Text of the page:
formula

where

 
formula

and

 
formula

The data plotted in Fig. 3 are fitted using (21) to find zmax and A. From zmax and the known θ and Δt12, an estimate of U = 2.8 m s−1 is obtained. The turbulent intensity and σU are not known. But if values of σu/U = 0.2 and σU/U= 0.22 (or k = 5.2) are assumed, then τ = 29 ± 1 s is obtained, equal to zmax/U = 29 s, which would be expected if the integral length scale is assumed to be equal to zmax. Such a narrow Weibull could occur because the experiment by Behrens et al. (2010) had a duration of only seven days. The explanation of Fig. 3 in terms of advection of turbulence therefore seems plausible.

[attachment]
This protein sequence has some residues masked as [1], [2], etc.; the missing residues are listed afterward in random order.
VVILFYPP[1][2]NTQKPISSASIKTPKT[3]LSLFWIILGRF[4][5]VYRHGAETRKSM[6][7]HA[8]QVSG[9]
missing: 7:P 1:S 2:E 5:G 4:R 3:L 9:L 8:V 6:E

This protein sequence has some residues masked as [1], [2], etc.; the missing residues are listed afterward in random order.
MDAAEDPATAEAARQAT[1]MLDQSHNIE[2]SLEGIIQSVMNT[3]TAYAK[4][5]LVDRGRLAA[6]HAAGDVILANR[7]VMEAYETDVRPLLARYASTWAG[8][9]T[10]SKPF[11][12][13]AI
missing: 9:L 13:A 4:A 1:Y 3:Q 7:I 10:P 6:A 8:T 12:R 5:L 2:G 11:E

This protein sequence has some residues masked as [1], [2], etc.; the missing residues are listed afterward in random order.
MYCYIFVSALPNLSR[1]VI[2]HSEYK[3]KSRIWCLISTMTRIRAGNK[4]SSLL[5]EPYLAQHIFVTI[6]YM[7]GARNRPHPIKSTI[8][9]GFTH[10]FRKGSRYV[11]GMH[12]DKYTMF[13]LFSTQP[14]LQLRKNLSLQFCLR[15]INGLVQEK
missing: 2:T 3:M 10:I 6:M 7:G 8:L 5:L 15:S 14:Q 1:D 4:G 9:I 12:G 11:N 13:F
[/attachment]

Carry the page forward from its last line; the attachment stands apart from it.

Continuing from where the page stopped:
Fig. 3.

The variation of R2 with sampling height for a comparison between radial winds derived from two opposing beams in a five-beam sodar, based on Behrens et al. (2010). The solid line is the line of best fit assuming a quadratic dependence.

Fig. 3.

The variation of R2 with sampling height for a comparison between radial winds derived from two opposing beams in a five-beam sodar, based on Behrens et al. (2010). The solid line is the line of best fit assuming a quadratic dependence.

4. Conclusions